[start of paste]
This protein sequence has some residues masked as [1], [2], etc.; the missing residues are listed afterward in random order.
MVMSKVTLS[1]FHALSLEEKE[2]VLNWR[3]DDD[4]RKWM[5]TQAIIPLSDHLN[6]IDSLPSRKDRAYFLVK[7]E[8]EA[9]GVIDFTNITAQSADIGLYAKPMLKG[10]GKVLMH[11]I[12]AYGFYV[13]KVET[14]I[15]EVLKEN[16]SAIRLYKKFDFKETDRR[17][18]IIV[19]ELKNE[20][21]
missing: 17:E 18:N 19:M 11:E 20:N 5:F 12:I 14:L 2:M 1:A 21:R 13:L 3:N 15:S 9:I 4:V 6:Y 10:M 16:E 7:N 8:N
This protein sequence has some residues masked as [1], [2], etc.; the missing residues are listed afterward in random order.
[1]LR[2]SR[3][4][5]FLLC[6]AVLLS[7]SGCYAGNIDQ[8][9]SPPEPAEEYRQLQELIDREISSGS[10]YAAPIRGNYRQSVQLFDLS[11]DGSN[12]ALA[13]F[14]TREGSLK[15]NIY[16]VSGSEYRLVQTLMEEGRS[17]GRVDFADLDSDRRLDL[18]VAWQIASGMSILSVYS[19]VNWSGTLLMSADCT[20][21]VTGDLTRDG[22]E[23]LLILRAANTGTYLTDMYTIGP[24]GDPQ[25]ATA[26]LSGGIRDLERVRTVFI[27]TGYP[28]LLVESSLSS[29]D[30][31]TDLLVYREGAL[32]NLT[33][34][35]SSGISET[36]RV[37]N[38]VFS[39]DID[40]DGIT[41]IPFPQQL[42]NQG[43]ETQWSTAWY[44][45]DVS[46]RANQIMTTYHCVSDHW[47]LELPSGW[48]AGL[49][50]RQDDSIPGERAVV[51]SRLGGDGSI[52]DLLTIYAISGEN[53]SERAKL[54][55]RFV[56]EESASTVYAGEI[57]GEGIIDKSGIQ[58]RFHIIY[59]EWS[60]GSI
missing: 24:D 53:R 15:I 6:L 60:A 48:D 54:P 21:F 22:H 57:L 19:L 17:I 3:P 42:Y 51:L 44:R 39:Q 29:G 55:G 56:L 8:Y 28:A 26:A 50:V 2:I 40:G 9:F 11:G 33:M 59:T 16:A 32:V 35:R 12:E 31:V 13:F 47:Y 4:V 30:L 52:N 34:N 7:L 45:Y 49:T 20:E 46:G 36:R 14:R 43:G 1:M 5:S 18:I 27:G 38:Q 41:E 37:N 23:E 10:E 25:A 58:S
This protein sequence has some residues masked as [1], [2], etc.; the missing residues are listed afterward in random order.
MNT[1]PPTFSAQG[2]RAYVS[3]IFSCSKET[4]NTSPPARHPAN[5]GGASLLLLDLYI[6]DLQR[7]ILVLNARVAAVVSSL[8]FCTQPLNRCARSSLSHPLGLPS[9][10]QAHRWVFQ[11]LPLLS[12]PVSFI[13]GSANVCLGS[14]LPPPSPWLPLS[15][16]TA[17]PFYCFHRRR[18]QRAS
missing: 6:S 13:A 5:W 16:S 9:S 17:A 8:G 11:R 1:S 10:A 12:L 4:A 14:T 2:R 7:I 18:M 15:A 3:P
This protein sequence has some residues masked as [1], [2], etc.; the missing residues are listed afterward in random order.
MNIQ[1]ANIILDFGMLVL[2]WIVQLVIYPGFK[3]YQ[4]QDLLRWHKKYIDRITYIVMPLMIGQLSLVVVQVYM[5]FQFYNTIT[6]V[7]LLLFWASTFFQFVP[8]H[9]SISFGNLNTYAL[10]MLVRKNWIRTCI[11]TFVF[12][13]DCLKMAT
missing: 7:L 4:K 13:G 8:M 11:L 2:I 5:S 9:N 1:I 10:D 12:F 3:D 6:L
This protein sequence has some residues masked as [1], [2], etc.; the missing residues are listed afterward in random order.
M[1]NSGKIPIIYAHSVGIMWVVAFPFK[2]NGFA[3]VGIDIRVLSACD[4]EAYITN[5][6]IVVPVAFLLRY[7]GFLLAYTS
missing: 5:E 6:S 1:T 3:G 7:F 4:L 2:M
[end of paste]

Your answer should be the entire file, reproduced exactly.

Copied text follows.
This protein sequence has some residues masked as [1], [2], etc.; the missing residues are listed afterward in random order.
MVMSKVTLS[1]FHALSLEEKE[2]VLNWR[3]DDD[4]RKWM[5]TQAIIPLSDHLN[6]IDSLPSRKDRAYFLVK[7]E[8]EA[9]GVIDFTNITAQSADIGLYAKPMLKG[10]GKVLMH[11]I[12]AYGFYV[13]KVET[14]I[15]EVLKEN[16]SAIRLYKKFDFKETDRR[17][18]IIV[19]ELKNE[20][21]
missing: 17:E 18:N 19:M 11:E 20:N 5:F 12:I 14:L 2:M 1:A 21:R 13:L 3:N 15:S 9:I 4:V 6:Y 10:M 16:E 7:N 8:N
This protein sequence has some residues masked as [1], [2], etc.; the missing residues are listed afterward in random order.
[1]LR[2]SR[3][4][5]FLLC[6]AVLLS[7]SGCYAGNIDQ[8][9]SPPEPAEEYRQLQELIDREISSGS[10]YAAPIRGNYRQSVQLFDLS[11]DGSN[12]ALA[13]F[14]TREGSLK[15]NIY[16]VSGSEYRLVQTLMEEGRS[17]GRVDFADLDSDRRLDL[18]VAWQIASGMSILSVYS[19]VNWSGTLLMSADCT[20][21]VTGDLTRDG[22]E[23]LLILRAANTGTYLTDMYTIGP[24]GDPQ[25]ATA[26]LSGGIRDLERVRTVFI[27]TGYP[28]LLVESSLSS[29]D[30][31]TDLLVYREGAL[32]NLT[33][34][35]SSGISET[36]RV[37]N[38]VFS[39]DID[40]DGIT[41]IPFPQQL[42]NQG[43]ETQWSTAWY[44][45]DVS[46]RANQIMTTYHCVSDHW[47]LELPSGW[48]AGL[49][50]RQDDSIPGERAVV[51]SRLGGDGSI[52]DLLTIYAISGEN[53]SERAKL[54][55]RFV[56]EESASTVYAGEI[57]GEGIIDKSGIQ[58]RFHIIY[59]EWS[60]GSI
missing: 24:D 53:R 15:I 6:L 60:A 48:D 54:P 21:F 22:H 57:L 19:L 17:I 3:P 42:Y 51:L 44:R 39:Q 29:G 55:G 56:L 8:Y 28:A 26:A 50:V 2:I 40:G 9:F 11:G 33:M 59:T 16:A 32:V 35:R 12:E 31:V 13:F 47:Y 4:V 30:L 52:N 34:N 7:L 45:Y 49:T 20:E 46:G 36:R 14:R 43:G 1:M 5:S 18:I 27:G 38:Q 41:E 37:N 23:E 10:E 25:A 58:S
This protein sequence has some residues masked as [1], [2], etc.; the missing residues are listed afterward in random order.
MNT[1]PPTFSAQG[2]RAYVS[3]IFSCSKET[4]NTSPPARHPAN[5]GGASLLLLDLYI[6]DLQR[7]ILVLNARVAAVVSSL[8]FCTQPLNRCARSSLSHPLGLPS[9][10]QAHRWVFQ[11]LPLLS[12]PVSFI[13]GSANVCLGS[14]LPPPSPWLPLS[15][16]TA[17]PFYCFHRRR[18]QRAS
missing: 6:S 13:A 5:W 16:S 9:S 17:A 8:G 11:R 1:S 10:A 12:L 4:A 14:T 2:R 7:I 18:M 15:A 3:P
This protein sequence has some residues masked as [1], [2], etc.; the missing residues are listed afterward in random order.
MNIQ[1]ANIILDFGMLVL[2]WIVQLVIYPGFK[3]YQ[4]QDLLRWHKKYIDRITYIVMPLMIGQLSLVVVQVYM[5]FQFYNTIT[6]V[7]LLLFWASTFFQFVP[8]H[9]SISFGNLNTYAL[10]MLVRKNWIRTCI[11]TFVF[12][13]DCLKMAT
missing: 7:L 4:K 13:G 8:M 11:L 2:I 5:S 9:N 1:I 10:D 12:F 3:D 6:L
This protein sequence has some residues masked as [1], [2], etc.; the missing residues are listed afterward in random order.
M[1]NSGKIPIIYAHSVGIMWVVAFPFK[2]NGFA[3]VGIDIRVLSACD[4]EAYITN[5][6]IVVPVAFLLRY[7]GFLLAYTS
missing: 5:E 6:S 1:T 3:G 7:F 4:L 2:M